Malmö - Μάλμε

Malmö is the third largest city in Sweden and is located in the southernmost county of Skåne.

I won’t lie to you. Malmö is nothing special, but it’s a nice destination to take a day trip from Copenhagen, as I did.

The train ticket costs about €20 per person round trip and the journey is about 40 minutes. 

So in less than an hour you can be in Sweden and explore the parks of Malmö and of course taste Swedish meatballs.

Sightseeing in Malmö

City Hall Square (Stortorget)

The square where the Town Hall is located is the Big Square with imposing buildings all around and cobbled streets. Of course the most impressive building is the ornate Malmo Town Hall (Malmo Radhuset), built in 1546. 

In the centre there is also the imposing statue of the former Swedish King Karl X Gustav, as well as an impressive fountain. 

Lilla Torg

Next to the Great Square is Lilla Torg (Small Square). There you will find the typical colourful houses that are found in every Scandinavian town, as well as many shops for food and coffee.

Sankt Petri Kyrka

Sankt Petri Kyrka is considered the main church of Malmo and is located in the centre of the city. It dates back to the 14th century and is built in Gothic style, with red brick being its main feature.

Its impressive bell tower is later, having been built in 1611, and is one of the largest in the whole of Scandinavia (about 15 metres). Entrance is free, but photography is prohibited inside.

Malmö - Μάλμε

Turning Torso

Designed by the renowned architect Kalatrawa, the Turning Torso is perhaps Malmö’s most photographed spot.

The skyscraper is the tallest building in Sweden and the whole of Scandinavia, and what makes it particularly impressive is its 90-degree rotation. It is 190 metres high and has 54 storeys. 

The building is private, so you can only take pictures from the outside. 

Malmö - Μάλμε

Malmö Stadsbibliotek

This library is one of the most beautiful libraries I have visited.

It is housed in an 18th century castle, which has been completely renovated with modern architecture and the latest technology. 

There’s a huge glass door and you have a view of the lush green park across the street, so a walk there is all you need if you want to relax.

Malmö - Μάλμε

Malmohus Castle

Malmohus Castle is the main attraction of the city and was for years one of the most important forts in Denmark! 

The original castle was founded in 1434 by King Erik of Pomerania, but was partially destroyed in the early 16th century, so a new building was built in its place in 1530 by King Christian IV of Denmark.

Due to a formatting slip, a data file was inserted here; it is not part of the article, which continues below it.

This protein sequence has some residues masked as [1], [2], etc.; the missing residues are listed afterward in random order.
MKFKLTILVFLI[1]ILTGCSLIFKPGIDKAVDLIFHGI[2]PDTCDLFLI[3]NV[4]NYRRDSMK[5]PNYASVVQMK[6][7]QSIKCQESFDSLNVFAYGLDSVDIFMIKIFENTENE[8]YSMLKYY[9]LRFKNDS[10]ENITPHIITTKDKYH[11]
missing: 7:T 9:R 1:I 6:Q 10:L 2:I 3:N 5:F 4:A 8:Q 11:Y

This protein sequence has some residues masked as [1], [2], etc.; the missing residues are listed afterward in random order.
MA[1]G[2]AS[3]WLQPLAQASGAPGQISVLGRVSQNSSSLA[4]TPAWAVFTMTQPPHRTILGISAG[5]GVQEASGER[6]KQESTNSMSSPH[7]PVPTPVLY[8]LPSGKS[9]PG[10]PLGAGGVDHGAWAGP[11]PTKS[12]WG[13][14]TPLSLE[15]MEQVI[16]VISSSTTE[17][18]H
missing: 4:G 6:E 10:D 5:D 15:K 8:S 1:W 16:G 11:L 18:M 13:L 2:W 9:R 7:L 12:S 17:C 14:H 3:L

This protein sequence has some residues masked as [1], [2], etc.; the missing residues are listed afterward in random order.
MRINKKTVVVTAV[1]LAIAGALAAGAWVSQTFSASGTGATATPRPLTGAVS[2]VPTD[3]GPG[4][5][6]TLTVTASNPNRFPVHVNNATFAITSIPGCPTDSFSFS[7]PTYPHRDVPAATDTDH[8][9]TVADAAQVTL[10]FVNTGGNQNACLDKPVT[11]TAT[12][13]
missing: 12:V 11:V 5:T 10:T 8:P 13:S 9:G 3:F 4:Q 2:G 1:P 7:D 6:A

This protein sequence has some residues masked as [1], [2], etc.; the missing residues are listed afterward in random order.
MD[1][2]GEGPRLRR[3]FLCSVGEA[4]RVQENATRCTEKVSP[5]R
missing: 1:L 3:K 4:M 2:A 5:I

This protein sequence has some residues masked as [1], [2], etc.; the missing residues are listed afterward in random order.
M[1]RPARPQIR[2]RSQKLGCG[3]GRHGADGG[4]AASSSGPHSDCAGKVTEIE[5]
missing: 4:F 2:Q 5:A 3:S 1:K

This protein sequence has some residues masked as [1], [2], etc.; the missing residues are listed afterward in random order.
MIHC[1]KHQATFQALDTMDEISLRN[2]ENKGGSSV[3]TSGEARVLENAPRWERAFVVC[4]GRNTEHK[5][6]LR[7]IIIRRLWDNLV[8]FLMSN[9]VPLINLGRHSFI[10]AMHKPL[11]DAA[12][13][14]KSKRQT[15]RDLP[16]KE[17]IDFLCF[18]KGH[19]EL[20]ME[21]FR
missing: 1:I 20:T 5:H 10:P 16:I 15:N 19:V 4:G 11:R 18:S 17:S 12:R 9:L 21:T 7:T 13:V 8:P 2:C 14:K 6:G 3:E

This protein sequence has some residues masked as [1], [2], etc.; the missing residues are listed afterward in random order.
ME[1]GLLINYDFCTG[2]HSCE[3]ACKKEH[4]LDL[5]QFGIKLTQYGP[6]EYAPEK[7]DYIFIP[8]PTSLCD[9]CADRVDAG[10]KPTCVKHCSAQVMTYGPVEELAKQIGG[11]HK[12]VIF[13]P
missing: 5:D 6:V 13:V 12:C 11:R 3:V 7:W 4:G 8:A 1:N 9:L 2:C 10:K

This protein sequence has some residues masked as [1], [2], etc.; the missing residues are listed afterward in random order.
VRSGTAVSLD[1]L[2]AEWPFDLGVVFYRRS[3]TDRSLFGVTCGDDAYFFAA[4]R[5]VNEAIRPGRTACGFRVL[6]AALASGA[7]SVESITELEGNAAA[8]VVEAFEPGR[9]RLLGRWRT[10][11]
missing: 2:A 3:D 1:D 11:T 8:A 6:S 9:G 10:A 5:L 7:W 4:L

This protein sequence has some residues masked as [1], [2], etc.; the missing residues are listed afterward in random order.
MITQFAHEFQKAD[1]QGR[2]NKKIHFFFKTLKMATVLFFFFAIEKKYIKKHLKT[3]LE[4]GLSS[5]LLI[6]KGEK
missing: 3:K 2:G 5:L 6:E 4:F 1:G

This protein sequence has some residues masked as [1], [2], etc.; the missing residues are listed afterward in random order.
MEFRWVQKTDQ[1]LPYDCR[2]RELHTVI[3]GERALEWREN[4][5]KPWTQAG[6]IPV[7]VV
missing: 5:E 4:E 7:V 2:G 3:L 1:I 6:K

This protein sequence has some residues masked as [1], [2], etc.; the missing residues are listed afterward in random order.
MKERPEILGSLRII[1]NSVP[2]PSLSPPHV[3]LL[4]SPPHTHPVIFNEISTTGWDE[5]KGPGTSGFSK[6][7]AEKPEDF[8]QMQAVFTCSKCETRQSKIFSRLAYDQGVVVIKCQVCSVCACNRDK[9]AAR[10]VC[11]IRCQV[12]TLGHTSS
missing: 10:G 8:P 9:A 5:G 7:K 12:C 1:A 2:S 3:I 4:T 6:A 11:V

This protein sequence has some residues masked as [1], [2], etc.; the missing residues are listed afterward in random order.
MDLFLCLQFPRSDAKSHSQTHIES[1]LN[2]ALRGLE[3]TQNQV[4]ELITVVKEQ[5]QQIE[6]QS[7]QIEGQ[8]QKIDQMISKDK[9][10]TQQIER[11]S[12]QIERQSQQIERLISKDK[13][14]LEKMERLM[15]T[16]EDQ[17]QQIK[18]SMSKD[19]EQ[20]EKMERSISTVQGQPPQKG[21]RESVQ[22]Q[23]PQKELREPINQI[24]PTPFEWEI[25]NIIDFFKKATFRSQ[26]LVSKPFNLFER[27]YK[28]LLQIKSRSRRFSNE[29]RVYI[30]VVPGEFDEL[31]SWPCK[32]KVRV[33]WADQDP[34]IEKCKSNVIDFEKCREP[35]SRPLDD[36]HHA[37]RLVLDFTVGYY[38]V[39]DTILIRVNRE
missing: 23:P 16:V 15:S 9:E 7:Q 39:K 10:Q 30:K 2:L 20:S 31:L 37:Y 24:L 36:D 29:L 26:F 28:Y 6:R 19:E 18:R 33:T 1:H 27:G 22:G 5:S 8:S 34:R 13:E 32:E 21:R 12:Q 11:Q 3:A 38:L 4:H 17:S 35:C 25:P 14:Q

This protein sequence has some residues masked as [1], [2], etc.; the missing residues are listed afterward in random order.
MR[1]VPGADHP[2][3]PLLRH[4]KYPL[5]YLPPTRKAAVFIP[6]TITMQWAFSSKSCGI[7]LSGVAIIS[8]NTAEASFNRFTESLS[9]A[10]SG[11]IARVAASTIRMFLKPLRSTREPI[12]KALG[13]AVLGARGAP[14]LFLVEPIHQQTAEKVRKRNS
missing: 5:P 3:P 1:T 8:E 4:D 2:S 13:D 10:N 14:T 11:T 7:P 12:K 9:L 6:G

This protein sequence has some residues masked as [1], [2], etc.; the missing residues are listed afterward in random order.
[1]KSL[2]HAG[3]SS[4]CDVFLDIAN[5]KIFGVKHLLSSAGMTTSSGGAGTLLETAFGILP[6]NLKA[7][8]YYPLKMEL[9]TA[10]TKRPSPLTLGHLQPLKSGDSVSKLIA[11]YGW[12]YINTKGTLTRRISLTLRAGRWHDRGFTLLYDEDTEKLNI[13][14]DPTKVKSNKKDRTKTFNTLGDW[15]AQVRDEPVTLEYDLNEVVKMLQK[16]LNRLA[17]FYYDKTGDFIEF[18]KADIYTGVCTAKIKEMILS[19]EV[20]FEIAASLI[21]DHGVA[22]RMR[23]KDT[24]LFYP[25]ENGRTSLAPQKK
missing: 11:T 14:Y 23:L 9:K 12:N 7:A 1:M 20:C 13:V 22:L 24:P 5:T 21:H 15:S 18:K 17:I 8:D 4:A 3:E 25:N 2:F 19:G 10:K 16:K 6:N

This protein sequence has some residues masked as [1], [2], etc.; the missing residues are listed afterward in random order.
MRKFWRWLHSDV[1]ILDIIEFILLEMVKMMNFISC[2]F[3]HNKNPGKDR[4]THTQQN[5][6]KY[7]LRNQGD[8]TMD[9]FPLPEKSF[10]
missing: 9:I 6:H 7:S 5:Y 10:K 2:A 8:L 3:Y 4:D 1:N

The exterior is impressive, being built of stone and surrounded by water, while the surrounding area is surrounded by greenery.The interior is simpler and I don’t know if it is so worth the visit. 

The castle is also home to the Malmö City Museum, the Natural History Museum and the Art Museum.


Kungsparken was my favorite place in Malmö. It is the green park that surrounds Malmo Castle. It is an 8.5 acre area, created in 1872 by King Oscar II.

Within the park there are ponds, windmills, statues, greenhouses, fountains, a dog park and of course animals such as ducks and squirrels.

Malmo Old Light House

Close to the railway station is Malmo’s old lighthouse in a nice location. It is one of the most beautiful places to enjoy the sunset with sea view.


Bonus part. You can’t go to Sweden and not try Swedish meatballs and Bullen is the restaurant 

with the best Swedish meatballs in Malmö.

It’s a beautiful wooden restaurant with traditional details and authentic Swedish cuisine, you’ll know it too as it’s the choice of the locals. The service was excellent, the prices a bit stingy, but the portions were quite large.

We tried the meatballs with whiskey cream, pickled cucumber and mashed potatoes which were fantastic plus a soup with salmon, shrimps, saffron and white wine. 

If you visit Malmo don’t miss it!

What you need to know before your trip to Malmö

  • Their currency is the Swedish krona, but they accept card payments everywhere, so you don’t need to change currency.
  • From Greece you can travel with your ID card (with latin characters) or passport.  
  • The climate is colder than Greece (obviously) so even in summer, bring a cardigan.

If you want to see more of my trip to Malmö, visit my Instagram profile.

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